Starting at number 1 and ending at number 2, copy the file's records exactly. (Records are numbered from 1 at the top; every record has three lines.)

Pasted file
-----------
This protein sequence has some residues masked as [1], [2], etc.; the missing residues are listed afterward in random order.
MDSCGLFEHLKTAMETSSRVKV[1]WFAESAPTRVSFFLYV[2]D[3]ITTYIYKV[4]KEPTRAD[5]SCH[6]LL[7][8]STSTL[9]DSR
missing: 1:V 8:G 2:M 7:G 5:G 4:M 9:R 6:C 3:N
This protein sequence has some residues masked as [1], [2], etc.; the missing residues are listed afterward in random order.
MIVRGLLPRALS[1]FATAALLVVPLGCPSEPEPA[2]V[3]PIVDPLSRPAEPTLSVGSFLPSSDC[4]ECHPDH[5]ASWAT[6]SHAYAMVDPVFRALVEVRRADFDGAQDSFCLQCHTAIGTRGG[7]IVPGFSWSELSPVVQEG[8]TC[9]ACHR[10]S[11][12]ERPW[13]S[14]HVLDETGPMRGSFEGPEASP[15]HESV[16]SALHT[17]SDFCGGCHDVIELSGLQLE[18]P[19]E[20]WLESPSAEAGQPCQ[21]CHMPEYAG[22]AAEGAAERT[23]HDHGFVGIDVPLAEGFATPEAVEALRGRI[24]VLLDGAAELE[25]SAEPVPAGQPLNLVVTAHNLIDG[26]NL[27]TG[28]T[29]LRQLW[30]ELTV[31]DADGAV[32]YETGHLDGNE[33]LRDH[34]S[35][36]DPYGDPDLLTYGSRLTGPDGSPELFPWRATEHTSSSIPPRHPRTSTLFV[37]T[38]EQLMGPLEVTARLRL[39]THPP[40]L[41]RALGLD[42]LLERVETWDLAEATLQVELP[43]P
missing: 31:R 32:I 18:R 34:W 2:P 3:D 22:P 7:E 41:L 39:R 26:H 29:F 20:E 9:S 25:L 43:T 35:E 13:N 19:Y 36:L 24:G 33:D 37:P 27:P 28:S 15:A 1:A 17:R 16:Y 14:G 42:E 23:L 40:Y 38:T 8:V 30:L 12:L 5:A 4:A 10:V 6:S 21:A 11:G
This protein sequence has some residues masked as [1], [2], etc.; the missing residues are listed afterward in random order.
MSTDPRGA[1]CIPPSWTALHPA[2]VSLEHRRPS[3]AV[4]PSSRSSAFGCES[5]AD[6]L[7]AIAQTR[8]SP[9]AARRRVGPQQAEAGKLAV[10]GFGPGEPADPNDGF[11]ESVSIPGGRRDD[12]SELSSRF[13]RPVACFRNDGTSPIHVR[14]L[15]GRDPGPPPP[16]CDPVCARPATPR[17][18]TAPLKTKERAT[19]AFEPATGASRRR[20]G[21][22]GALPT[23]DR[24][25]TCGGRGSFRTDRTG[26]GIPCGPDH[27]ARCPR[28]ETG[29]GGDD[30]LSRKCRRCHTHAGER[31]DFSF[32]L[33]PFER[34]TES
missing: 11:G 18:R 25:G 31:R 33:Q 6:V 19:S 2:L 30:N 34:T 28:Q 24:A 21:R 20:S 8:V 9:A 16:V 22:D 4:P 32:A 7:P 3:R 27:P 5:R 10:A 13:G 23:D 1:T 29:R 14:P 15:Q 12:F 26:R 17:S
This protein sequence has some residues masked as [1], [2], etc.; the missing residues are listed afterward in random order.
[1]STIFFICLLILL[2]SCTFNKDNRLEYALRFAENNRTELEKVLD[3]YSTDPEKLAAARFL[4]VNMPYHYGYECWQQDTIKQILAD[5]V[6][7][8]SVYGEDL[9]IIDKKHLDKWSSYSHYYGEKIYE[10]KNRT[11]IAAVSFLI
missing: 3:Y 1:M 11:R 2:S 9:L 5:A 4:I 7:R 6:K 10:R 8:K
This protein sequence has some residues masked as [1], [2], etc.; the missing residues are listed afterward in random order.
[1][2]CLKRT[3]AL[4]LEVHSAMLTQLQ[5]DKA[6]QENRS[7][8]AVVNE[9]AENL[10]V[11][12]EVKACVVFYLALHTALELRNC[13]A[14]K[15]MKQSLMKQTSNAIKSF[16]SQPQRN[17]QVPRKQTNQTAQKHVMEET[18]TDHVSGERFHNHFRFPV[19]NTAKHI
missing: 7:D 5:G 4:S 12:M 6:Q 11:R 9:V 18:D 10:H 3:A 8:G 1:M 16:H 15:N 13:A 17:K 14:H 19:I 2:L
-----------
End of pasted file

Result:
This protein sequence has some residues masked as [1], [2], etc.; the missing residues are listed afterward in random order.
MDSCGLFEHLKTAMETSSRVKV[1]WFAESAPTRVSFFLYV[2]D[3]ITTYIYKV[4]KEPTRAD[5]SCH[6]LL[7][8]STSTL[9]DSR
missing: 1:V 8:G 2:M 7:G 5:G 4:M 9:R 6:C 3:N
This protein sequence has some residues masked as [1], [2], etc.; the missing residues are listed afterward in random order.
MIVRGLLPRALS[1]FATAALLVVPLGCPSEPEPA[2]V[3]PIVDPLSRPAEPTLSVGSFLPSSDC[4]ECHPDH[5]ASWAT[6]SHAYAMVDPVFRALVEVRRADFDGAQDSFCLQCHTAIGTRGG[7]IVPGFSWSELSPVVQEG[8]TC[9]ACHR[10]S[11][12]ERPW[13]S[14]HVLDETGPMRGSFEGPEASP[15]HESV[16]SALHT[17]SDFCGGCHDVIELSGLQLE[18]P[19]E[20]WLESPSAEAGQPCQ[21]CHMPEYAG[22]AAEGAAERT[23]HDHGFVGIDVPLAEGFATPEAVEALRGRI[24]VLLDGAAELE[25]SAEPVPAGQPLNLVVTAHNLIDG[26]NL[27]TG[28]T[29]LRQLW[30]ELTV[31]DADGAV[32]YETGHLDGNE[33]LRDH[34]S[35][36]DPYGDPDLLTYGSRLTGPDGSPELFPWRATEHTSSSIPPRHPRTSTLFV[37]T[38]EQLMGPLEVTARLRL[39]THPP[40]L[41]RALGLD[42]LLERVETWDLAEATLQVELP[43]P
missing: 31:R 32:I 18:R 34:W 2:P 3:D 22:P 7:E 41:L 39:R 26:H 29:F 20:E 9:S 25:L 43:T 35:E 13:N 19:Y 36:L 24:G 33:D 37:P 27:P 28:S 15:A 1:A 17:R 16:Y 14:G 42:E 23:L 40:Y 38:T 8:V 30:L 12:L 5:A 4:A 10:V 6:S 21:A 11:G